Aurora plans for electric car demand

Photo: Getty Images
Photo: Getty Images
Encouraging overnight charging with smart chargers and identifying Dunedin streets where "clusters" of early adopters charge their cars are among plans Aurora Energy could use to deal with an expected surge in energy demands from the use of electric cars.

Aurora Energy asset management general manager Glenn Coates said the shock an uptake of electric vehicles would have on the network would depend on the charging habits of owners as well as the overall uptake of electric cars.

In light of the Government’s plans for conventional vehicles to be phased out, to reach carbon emissions targets, the company was modelling the effect electric cars could have on the electricity network.

It was also looking into potential investment to address forecast constraints, he said.

The network typically experienced peaks around 9am and 6pm, and ideally electric vehicles could be charged at night when electricity consumption was relatively low, Mr Coates said.

Aurora Energy would encourage electric vehicle owners to take advantage of lower overnight electricity costs, he said.

The company envisaged smart chargers becoming available for home and business owners to charge at night in a "set and forget" way, he said.

Smart chargers could help to co-ordinate charging across thousands of electric vehicles to "smooth demand" on the power system.

The company expected to be tactical about the uptake as well, Mr Coates said.

"We expect that the early adoption of electric vehicles will include clustering in some streets and we are taking steps to identify these locations," he said.

"Clustering provides an early opportunity to enhance our network analytics and develop a range of solutions including working with communities to better understand their expectations and charging flexibility, and invest in network capacity where we find this is necessary."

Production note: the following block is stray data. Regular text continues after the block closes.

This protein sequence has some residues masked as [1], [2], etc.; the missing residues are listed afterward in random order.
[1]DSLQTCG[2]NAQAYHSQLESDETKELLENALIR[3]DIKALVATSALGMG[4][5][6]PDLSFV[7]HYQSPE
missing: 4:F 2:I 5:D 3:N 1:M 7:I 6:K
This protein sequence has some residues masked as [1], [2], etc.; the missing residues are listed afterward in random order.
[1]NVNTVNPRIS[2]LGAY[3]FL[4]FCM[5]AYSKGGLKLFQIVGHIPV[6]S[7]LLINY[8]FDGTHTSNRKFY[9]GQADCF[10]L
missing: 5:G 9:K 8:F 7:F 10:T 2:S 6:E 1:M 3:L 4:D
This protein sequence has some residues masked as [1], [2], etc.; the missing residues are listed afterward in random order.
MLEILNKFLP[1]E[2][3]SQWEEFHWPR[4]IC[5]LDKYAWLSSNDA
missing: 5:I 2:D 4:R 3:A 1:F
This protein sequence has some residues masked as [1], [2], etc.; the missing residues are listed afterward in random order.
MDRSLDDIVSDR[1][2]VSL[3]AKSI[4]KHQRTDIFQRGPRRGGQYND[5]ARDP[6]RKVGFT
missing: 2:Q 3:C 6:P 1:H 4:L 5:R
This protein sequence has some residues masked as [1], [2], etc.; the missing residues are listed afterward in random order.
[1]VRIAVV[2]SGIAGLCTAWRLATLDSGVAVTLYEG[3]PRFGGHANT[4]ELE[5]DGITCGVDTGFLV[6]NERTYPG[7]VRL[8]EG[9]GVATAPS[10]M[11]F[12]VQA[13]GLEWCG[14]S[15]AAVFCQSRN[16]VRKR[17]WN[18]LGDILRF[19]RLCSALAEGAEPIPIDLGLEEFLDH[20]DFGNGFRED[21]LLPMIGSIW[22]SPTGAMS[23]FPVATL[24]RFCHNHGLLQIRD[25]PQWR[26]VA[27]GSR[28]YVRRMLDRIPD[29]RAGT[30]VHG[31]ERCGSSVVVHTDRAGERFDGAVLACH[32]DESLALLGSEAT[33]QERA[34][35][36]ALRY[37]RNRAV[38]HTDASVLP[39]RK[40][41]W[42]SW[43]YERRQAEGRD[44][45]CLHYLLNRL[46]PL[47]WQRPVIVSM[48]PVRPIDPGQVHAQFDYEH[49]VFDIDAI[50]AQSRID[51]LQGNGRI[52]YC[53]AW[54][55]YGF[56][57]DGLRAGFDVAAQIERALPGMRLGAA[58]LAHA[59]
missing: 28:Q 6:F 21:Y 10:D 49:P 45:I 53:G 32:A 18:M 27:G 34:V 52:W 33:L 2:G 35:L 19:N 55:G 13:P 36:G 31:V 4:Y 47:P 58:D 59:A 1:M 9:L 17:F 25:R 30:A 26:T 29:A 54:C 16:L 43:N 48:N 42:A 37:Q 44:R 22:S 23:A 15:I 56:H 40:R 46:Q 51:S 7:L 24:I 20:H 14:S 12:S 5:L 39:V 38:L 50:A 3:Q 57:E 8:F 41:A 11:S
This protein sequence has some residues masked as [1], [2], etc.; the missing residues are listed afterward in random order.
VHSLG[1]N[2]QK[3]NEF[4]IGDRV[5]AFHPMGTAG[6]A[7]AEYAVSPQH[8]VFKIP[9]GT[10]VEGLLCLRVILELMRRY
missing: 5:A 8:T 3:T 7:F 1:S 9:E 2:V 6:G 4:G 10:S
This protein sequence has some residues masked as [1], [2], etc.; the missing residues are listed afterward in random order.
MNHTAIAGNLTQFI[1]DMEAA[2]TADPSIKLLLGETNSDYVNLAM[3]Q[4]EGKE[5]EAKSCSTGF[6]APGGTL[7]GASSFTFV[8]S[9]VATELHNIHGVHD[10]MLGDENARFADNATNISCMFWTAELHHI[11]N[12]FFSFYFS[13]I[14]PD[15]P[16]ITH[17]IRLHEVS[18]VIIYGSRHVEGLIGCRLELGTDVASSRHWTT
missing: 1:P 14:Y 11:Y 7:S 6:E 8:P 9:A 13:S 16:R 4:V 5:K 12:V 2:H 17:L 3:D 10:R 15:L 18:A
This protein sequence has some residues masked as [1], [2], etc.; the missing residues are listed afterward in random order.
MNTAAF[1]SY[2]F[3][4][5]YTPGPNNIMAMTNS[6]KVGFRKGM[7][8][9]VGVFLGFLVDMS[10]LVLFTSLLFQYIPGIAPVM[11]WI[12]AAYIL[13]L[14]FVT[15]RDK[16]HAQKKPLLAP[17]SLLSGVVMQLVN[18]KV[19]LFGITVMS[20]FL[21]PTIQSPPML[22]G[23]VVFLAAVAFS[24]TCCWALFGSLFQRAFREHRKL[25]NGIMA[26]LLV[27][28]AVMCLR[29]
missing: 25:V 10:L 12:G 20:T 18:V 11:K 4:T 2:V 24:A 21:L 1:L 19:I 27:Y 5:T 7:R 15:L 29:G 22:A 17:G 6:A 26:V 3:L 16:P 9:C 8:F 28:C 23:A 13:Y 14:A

Dunedin City Council waste and environmental solutions group manager Chris Henderson said the council was working on an electric-vehicle charging infrastructure plan.

The plan would form part of the council’s overall parking and transport strategy.

Planning was for both a scenario where electric vehicle uptake continued at its present rate, but also one in which the uptake accelerated, Mr Henderson said.

PowerNet chief executive Jason Franklin said the Invercargill company had been working on understanding the implications of the electrification of transport for the past two years.

Pricing incentives as well as new energy technologies would be required to deal with the expected rise in electric vehicle charging, he said.

The Government has announced new fees for new petrol cars and rebates for electric vehicle purchases to encourage electric vehicle uptake.

The Climate Change Commission says conventional cars must be replaced by electric ones to meet emissions targets.

The commission said annual electricity generation would need to increase by about 20% over 2018 levels by 2035.

It also said electricity generators, Transpower and lines companies would need skilled workers and faster planning processes to deliver the expansion.

hamish.maclean@odt.co.nz

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